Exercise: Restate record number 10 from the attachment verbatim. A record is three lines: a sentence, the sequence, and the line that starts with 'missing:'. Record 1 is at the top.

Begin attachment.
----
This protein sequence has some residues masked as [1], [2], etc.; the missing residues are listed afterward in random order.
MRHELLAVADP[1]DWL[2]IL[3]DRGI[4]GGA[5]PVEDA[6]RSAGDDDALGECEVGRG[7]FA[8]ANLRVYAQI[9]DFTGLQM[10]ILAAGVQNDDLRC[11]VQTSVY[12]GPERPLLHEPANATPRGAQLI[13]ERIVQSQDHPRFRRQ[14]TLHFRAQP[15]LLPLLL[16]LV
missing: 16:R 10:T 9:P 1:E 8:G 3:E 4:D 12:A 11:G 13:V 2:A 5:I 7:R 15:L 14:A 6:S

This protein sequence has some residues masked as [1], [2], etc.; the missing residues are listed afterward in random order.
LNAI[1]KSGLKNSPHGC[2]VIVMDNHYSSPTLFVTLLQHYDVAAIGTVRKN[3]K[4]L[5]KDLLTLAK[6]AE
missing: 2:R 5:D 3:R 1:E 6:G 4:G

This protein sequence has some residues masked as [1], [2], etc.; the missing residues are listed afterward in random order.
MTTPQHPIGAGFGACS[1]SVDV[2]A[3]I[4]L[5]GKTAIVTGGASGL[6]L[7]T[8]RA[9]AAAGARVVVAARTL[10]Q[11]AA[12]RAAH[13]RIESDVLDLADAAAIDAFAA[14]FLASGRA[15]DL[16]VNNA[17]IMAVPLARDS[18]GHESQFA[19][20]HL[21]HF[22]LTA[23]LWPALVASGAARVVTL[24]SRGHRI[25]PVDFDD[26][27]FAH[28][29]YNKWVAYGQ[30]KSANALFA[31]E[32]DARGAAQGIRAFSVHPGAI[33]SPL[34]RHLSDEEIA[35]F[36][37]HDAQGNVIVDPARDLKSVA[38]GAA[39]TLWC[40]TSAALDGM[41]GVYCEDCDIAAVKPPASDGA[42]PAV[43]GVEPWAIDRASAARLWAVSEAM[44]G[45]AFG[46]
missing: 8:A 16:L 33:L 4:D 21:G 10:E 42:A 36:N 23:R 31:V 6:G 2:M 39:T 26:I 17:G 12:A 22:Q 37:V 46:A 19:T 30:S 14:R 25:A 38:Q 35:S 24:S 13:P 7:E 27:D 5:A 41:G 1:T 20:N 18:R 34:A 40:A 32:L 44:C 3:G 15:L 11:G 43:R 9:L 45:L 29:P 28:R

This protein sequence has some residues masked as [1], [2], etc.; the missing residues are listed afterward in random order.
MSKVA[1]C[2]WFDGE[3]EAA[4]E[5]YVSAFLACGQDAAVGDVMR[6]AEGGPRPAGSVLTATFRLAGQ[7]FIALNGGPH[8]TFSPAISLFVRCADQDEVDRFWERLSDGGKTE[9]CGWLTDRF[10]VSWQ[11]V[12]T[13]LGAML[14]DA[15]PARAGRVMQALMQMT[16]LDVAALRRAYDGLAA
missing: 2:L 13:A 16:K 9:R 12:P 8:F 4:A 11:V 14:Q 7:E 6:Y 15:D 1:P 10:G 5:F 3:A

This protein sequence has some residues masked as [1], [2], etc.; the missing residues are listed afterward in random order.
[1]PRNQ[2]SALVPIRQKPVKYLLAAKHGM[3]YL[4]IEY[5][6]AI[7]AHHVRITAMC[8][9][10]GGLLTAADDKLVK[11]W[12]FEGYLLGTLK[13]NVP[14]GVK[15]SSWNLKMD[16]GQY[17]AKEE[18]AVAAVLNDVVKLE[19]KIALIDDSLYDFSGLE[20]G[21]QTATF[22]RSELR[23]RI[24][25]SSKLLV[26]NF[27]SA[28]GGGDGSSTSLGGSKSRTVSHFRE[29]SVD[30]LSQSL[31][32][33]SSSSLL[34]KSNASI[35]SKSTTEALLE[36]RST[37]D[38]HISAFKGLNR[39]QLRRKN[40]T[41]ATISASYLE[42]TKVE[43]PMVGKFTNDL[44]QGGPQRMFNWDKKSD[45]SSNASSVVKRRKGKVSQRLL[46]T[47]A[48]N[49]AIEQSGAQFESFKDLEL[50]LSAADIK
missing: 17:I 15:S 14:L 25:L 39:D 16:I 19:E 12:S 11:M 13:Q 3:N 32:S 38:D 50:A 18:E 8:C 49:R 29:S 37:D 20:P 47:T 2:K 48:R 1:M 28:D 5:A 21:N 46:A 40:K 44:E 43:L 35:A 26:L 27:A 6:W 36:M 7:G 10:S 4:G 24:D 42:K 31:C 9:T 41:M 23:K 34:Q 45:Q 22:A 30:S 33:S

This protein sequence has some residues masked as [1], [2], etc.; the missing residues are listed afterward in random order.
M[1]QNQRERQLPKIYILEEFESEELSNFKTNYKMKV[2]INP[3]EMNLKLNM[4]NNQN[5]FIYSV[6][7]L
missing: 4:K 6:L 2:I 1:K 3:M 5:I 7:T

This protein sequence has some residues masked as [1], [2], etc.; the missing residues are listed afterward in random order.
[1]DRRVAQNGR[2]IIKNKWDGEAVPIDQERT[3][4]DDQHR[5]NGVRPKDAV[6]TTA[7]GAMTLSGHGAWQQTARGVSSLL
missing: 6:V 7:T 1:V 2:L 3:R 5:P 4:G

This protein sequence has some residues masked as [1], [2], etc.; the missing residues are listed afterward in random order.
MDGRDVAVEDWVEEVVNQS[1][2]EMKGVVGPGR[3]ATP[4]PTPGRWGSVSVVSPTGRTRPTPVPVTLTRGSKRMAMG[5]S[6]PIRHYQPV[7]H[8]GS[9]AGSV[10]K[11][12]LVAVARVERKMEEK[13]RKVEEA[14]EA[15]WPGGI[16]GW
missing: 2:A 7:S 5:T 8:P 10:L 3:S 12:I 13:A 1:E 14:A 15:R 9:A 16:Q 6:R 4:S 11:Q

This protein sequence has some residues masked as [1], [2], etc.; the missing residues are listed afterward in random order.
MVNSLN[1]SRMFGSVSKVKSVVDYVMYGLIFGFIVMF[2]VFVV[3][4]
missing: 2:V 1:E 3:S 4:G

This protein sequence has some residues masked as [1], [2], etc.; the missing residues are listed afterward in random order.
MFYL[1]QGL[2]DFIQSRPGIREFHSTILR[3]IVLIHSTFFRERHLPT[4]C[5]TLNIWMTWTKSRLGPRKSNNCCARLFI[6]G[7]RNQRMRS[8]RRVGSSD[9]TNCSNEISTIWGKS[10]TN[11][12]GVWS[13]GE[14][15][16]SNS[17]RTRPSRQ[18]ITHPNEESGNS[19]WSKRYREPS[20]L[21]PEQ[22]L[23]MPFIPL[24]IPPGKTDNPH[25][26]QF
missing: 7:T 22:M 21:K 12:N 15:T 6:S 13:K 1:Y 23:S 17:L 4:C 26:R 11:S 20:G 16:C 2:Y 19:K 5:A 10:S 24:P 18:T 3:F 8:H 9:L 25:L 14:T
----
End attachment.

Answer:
This protein sequence has some residues masked as [1], [2], etc.; the missing residues are listed afterward in random order.
MFYL[1]QGL[2]DFIQSRPGIREFHSTILR[3]IVLIHSTFFRERHLPT[4]C[5]TLNIWMTWTKSRLGPRKSNNCCARLFI[6]G[7]RNQRMRS[8]RRVGSSD[9]TNCSNEISTIWGKS[10]TN[11][12]GVWS[13]GE[14][15][16]SNS[17]RTRPSRQ[18]ITHPNEESGNS[19]WSKRYREPS[20]L[21]PEQ[22]L[23]MPFIPL[24]IPPGKTDNPH[25][26]QF
missing: 7:T 22:M 21:K 12:N 15:T 6:S 13:K 1:Y 23:S 17:L 4:C 26:R 11:S 20:G 16:C 2:Y 19:K 5:A 10:S 24:P 18:T 3:F 8:H 9:L 25:L 14:T